Thai Finnish Heyday of Lichen Picking Looks to Be Over

Thai workers, maybe the last of the Mohicans picking lichen on the island of Hailuoto off Oulu, are crouching down on the ground.
  ”One must not walk on the ground where lichen has not been watered yet”, instructs Markku Sipola, the managing director of Polar-Moos Oy. Dry lichen is easy to break, and only the first quality produce will bring a good price.
Or it did once. In the 1960s and 1970s, the lichen business was altogether more profitable.
At that time, there were five larger and a couple of smaller lichen enterprises. At present, there is only one left: it covers 80 per cent of the entire country’s lichen exports.
The export of Finnish lichen has declined to one-fifth from the peak year of 1972.
”One of the reasons for the situation is the fact that cremation has become common in Europe”, Sipola notes.
Lichen is exported from Hailuoto to 12 countries. The greatest quantities are bought by German-speaking Europe, where lichen is a popular decorative material in graveyards.
”For example in Germany, graves are decorated with lichen for the autumn and winter. When it is dark and wet, the glow of luminous lichen is nice”, Sipola notes.
However, today an increasing number of families are content with decorations with no lichen.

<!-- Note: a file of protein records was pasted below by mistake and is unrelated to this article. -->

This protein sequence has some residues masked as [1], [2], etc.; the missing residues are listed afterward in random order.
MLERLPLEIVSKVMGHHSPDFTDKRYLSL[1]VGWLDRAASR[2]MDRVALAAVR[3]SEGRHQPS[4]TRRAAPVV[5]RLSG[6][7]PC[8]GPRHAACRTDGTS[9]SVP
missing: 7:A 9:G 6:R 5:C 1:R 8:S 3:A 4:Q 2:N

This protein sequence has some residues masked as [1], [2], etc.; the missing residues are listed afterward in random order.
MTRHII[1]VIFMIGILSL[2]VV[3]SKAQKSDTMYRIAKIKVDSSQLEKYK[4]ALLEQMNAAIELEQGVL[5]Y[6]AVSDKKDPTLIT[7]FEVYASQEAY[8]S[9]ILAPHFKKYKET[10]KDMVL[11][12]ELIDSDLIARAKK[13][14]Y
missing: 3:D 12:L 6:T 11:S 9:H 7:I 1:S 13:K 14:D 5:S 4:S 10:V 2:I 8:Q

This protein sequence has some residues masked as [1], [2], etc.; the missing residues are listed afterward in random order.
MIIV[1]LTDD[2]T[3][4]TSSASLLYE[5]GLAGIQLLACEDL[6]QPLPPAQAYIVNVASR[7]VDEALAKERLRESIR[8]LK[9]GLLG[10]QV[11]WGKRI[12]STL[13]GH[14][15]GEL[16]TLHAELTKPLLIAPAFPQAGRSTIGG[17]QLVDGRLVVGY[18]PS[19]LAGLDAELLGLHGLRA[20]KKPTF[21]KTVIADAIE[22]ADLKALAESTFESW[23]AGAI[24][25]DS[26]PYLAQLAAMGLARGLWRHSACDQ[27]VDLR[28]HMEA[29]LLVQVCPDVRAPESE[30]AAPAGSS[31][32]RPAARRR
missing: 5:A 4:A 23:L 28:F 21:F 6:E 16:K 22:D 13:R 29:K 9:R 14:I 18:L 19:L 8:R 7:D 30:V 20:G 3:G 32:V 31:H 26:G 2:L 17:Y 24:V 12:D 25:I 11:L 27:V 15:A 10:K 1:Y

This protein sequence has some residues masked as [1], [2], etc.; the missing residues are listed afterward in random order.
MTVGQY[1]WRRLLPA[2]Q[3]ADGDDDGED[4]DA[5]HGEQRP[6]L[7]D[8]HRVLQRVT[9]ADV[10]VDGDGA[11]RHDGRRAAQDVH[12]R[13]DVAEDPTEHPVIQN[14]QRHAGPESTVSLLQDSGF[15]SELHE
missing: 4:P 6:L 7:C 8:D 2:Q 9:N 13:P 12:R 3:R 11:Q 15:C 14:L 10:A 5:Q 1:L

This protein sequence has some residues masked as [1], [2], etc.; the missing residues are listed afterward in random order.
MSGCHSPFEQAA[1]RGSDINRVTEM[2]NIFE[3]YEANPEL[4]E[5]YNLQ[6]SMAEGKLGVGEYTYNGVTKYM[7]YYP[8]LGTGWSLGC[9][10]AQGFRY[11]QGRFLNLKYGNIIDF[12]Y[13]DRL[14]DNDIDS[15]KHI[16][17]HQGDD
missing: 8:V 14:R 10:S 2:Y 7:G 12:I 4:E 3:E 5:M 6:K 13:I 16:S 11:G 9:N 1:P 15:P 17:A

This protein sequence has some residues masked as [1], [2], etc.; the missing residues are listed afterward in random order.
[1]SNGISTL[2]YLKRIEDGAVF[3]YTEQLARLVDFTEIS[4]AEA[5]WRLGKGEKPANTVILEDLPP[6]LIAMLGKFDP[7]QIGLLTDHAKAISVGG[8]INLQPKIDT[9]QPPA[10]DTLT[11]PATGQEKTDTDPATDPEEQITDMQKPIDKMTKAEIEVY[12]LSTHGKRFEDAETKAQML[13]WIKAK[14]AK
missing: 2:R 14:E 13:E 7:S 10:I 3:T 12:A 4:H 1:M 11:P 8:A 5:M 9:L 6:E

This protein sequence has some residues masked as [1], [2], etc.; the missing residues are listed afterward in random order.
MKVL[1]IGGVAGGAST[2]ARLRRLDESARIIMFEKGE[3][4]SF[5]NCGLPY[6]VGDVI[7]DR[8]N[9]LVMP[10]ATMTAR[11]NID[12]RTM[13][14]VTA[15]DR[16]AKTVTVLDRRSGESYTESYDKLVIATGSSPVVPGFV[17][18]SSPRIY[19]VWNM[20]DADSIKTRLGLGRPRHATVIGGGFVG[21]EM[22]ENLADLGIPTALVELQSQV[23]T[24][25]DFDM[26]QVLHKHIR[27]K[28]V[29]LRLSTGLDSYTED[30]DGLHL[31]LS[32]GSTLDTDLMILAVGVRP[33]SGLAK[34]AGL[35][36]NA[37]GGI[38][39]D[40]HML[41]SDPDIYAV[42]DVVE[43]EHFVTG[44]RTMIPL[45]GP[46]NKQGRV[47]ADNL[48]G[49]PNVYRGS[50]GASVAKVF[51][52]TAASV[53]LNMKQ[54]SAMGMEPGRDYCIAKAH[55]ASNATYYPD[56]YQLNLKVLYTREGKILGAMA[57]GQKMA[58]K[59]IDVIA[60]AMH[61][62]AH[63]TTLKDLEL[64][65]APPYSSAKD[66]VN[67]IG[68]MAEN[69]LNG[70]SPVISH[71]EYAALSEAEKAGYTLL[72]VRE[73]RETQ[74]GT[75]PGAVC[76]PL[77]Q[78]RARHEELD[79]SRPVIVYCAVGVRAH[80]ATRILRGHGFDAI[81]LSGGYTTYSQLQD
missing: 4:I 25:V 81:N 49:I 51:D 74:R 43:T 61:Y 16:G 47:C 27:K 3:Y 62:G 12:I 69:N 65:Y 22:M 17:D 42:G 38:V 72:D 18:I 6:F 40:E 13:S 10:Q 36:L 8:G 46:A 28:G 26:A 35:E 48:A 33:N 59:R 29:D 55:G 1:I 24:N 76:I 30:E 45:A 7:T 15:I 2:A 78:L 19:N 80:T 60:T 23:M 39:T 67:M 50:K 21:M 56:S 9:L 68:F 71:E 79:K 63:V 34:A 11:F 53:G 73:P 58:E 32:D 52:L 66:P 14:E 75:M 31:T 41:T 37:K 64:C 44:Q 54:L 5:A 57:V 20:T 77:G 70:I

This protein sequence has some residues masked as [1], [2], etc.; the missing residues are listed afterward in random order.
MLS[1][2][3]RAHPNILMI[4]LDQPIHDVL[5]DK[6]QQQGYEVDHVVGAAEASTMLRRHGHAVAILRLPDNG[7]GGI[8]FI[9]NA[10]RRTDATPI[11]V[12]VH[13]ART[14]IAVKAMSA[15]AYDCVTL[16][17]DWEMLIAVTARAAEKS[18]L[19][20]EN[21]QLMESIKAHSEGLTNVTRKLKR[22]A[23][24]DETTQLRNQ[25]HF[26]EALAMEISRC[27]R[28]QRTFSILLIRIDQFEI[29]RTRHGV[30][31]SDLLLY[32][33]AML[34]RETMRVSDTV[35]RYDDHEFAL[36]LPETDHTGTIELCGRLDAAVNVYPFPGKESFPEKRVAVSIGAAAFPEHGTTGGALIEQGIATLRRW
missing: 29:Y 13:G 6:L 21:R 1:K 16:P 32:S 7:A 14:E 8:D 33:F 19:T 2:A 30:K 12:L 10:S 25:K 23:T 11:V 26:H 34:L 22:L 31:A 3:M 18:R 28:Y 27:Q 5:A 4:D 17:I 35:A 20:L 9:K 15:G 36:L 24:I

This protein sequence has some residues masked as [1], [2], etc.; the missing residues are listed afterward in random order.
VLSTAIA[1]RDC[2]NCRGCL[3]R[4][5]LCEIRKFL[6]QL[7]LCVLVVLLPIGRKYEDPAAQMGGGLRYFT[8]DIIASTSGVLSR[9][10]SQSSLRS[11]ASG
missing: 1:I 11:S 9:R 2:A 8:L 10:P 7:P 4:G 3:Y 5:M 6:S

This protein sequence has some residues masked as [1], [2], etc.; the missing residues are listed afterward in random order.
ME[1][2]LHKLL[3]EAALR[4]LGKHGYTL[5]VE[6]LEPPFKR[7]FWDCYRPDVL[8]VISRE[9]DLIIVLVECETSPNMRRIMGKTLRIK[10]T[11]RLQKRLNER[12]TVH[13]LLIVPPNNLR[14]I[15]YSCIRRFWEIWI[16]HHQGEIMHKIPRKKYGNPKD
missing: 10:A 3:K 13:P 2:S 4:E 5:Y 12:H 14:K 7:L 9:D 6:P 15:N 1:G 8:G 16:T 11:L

Another source of dissatisfaction for the entrepreneur is the fact that Sweden exports lichen almost at giveaway prices.
”There lichen can be picked even without the landowner’s permission, while the middlemen do not pay any employer’s contributions”, Markku Sipola frets.
Lichen picking traditions date back many decades in Northern Ostrobothnia, but the work is no longer good enough for Finns. However, it is a pure coincidence that the pickers happen to be from Thailand.
”I asked a Thai restaurateur in Vaala whether he knows any people who would be interested in picking lichen. He recruited some of his own relatives to come and help us”, Sipola says.
Today the number of Thai pickers is already 24. They always stay in Finland from June to October.
The employer pays for their travel to Finland, while each employee pays for his or her return trip home.
Thanom Mäkelä, who has come to Finland through marriage, thinks that Finns do not like lichen picking as it is hard work.
”In a way this rerminds me of planting rice. We are used to hard work”, Mäkelä notes.
Another reason could be the low pay, Mäkelä suggests.
”If one thinks of Finnish salaries, not good”, Thanom says in Finnish with a broad smile.
Packing lichen into cardboard boxes, Ampol Kasa says that he is satisfied with the wages. In Thailand he would earn approximately EUR 200 to 300 per month, while in Finland his wages can be EUR 1,000 to 1,200 every month.
”When I go back home, I will have savings of EUR 2,500 to 3,000”, Kasa says.
The Thai pickers have saved Sipola’s business for the time being, but where could he find a successor to his enterprise? Sipola’s maternal grandmother already began to sell lichen to middlemen in the 1930s, and the entrepreneur would not like to interrupt the long tradition.
What about the Thai pickers? Could any of them carry on the business?

 ”It is all right with me as long as they have the required language skills”, Sipola notes.


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